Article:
But Fahey is just one of many who've been targeted by the NATs, which were assembled at the request of County Supervisor Mike Antonovich in 2006. LA Weekly reporter Mars Melnicoff wrote an in-depth article in which she exposed the county's tactic of badgering residents with minor, but costly, code violations until they face little choice but to vacate the land altogether.

"They're picking on the the people who are the most defenseless and have the least resources," says Melnicoff. collaborated with Melnicoff to talk with some of the NAT's targets, such as retired veteran Joey Gallo, who might face homelessness if he's forced to leave his house, and local pastor Oscar Castaneda, who says he's already given up the fight and is in the process of moving off the land he and his wife have lived on for 22 years. And, while Antonovich declined an interview, we did catch up with him at a public meeting in order to ask the big question at the center of all this: Why the sudden enforcement of these codes against people living in the middle of the desert, who seemingly are affecting no one?

Writer-Producers: Zach Weissmueller and Tim Cavanaugh. Associate Producer: Mars Melnicoff. Camera: Alex Manning and Weissmueller; edited by Weissmueller.

Approximately 9:48.

Phonehenge West Builder Convicted of Code Violations
The builder faces seven years in prison if he's convicted on all charges

By Jonathan Lloyd

Wednesday, Jun 8, 2011

The man behind Phonehenge West -- a hodge-podge of a mish-mash of a structure in the Mojave Desert community of Acton -- was convicted Tuesday of nine misdemeanor counts for maintaining illegal properties.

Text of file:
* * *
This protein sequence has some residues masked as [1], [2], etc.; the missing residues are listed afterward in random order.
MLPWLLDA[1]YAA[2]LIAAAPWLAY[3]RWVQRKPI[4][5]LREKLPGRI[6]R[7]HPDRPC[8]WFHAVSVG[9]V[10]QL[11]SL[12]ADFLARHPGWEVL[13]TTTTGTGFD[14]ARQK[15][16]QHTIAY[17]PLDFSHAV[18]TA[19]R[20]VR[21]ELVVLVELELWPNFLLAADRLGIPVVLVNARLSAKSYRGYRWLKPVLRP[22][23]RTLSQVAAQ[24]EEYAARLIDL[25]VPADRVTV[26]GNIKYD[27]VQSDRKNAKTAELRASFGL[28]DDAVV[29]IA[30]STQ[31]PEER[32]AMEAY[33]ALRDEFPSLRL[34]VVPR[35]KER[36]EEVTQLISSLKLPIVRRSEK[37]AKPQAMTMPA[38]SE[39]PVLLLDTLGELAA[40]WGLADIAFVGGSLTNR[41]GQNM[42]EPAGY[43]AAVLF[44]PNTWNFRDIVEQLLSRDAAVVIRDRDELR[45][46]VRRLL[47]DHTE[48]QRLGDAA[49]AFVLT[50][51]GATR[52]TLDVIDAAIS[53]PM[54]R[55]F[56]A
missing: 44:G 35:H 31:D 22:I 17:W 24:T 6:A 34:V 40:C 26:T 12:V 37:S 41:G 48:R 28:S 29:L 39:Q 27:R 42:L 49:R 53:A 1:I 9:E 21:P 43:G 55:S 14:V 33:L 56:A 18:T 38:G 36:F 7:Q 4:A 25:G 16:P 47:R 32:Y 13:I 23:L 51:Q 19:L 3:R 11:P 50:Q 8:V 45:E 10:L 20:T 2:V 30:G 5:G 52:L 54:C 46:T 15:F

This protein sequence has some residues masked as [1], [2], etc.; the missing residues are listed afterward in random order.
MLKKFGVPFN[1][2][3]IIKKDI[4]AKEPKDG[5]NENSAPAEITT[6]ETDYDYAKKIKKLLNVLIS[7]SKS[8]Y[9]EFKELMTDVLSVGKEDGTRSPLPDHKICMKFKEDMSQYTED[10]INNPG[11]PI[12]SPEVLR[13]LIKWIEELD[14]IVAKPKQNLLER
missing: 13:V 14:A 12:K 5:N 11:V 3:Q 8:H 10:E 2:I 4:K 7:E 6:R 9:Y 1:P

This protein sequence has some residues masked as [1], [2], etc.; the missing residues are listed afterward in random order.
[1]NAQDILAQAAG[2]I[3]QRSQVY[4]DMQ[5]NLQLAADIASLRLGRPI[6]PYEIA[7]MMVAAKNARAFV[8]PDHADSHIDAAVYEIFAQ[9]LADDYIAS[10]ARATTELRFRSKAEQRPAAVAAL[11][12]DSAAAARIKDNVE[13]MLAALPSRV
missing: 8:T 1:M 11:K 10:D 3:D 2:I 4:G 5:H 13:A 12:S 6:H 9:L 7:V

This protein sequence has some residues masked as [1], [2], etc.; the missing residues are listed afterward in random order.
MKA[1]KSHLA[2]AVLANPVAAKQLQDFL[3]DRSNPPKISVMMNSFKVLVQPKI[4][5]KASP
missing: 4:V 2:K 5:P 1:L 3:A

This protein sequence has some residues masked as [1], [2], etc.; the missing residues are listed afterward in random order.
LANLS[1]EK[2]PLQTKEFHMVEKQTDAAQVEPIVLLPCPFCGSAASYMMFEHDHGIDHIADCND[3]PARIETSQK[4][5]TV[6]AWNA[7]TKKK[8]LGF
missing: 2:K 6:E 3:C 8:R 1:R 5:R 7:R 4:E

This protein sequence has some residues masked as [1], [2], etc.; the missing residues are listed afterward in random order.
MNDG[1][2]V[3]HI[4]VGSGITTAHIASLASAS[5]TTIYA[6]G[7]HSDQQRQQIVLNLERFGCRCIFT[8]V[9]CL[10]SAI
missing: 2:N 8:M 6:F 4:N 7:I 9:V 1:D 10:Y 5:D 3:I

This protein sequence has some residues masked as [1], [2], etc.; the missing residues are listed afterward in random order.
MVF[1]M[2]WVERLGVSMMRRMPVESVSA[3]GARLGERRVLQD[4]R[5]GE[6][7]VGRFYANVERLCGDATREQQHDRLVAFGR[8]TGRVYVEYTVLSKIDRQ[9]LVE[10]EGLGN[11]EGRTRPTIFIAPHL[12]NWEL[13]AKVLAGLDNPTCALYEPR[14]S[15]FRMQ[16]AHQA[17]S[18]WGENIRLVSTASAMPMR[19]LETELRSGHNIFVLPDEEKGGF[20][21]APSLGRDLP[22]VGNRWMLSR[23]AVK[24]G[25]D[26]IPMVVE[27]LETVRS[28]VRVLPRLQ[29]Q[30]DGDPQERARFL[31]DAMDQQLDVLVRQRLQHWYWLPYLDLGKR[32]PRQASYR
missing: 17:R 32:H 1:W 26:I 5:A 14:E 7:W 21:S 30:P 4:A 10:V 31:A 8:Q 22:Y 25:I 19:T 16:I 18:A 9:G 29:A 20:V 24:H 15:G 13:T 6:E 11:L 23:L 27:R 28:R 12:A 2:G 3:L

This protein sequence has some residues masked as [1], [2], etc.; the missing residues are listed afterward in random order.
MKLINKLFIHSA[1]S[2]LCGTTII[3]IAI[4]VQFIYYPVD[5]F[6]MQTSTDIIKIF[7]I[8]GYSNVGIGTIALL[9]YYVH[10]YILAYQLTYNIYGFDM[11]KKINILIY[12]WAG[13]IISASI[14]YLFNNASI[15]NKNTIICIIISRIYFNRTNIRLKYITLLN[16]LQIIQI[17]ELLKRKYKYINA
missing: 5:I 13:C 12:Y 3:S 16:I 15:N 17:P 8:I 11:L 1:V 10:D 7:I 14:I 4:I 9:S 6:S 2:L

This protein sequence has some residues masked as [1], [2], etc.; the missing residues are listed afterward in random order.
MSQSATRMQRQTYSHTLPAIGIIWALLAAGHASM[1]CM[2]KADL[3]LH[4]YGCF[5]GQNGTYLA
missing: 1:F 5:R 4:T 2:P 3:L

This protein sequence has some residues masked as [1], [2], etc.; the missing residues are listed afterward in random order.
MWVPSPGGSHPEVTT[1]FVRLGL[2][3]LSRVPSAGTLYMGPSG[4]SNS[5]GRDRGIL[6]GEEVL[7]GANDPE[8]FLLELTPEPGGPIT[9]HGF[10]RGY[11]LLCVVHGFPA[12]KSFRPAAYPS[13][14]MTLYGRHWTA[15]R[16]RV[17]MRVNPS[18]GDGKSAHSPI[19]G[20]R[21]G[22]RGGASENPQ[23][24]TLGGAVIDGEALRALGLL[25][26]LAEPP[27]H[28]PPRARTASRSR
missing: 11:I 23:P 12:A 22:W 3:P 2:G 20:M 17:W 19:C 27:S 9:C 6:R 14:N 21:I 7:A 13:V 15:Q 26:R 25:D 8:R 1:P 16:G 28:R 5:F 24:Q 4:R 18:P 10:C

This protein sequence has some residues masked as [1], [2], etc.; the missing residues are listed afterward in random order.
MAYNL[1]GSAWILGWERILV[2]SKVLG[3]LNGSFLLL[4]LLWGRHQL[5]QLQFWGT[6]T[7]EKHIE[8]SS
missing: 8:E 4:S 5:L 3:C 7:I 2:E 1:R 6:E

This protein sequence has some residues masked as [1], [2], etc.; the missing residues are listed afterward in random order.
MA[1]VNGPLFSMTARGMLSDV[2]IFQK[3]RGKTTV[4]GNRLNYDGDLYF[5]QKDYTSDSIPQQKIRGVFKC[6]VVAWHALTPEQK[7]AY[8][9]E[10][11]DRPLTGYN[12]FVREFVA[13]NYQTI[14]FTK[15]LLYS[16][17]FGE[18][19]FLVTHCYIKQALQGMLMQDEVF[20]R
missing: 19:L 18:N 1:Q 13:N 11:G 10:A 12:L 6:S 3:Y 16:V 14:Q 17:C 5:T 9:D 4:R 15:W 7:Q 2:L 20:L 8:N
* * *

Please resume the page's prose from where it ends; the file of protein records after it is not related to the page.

Jurors returned the partial verdict Tuesday against Alan Kimble Fahey. Jurors will return Wednesday to consider additional charges.

The 59-year-old Acton man spent 30 years building Phonehenge West. He said the ruling didn't come as a surprise.

"I'm not stunned,'' he said. "I didn't get to have one witness. I couldn't show one exhibit. I wasn't allowed to have the jury come to my property."

Fahey, a retired phone technician, faces seven years in prison if convicted on all charges. A judge will decide whether to impose the prison sentence.

Fahey said he plans to appeal.

The 1.7-acre property consists of a 70-foot tall tower and buildings made out of utility poles and steel beams. Some are linked by ramps and bridges that leads to patios.

Authorities call it a safety hazard that should be torn down. In an interview with NBC LA earlier this month, Fahey called it, "A museum, a library and a fun place to hang out."

"I am so ticked at these guys," Fahey said of county officials. "They'll never beat me -- ever. They could take this down the bare ground, pack everything into a missile and fire it into the sun. They can't take away 30 years of what a blast we've had here doing whatever we wanted."

Fahey said if he's ordered to take down the structures, he will have just as much fun doing that as he did building Phonehenge West.

During trial testimony, which lasted a week, authorities said they visited his property several times between 1986 and 1995 and again in 2006 and 2007. They said they issued citations and stop-work orders but that he ignored them.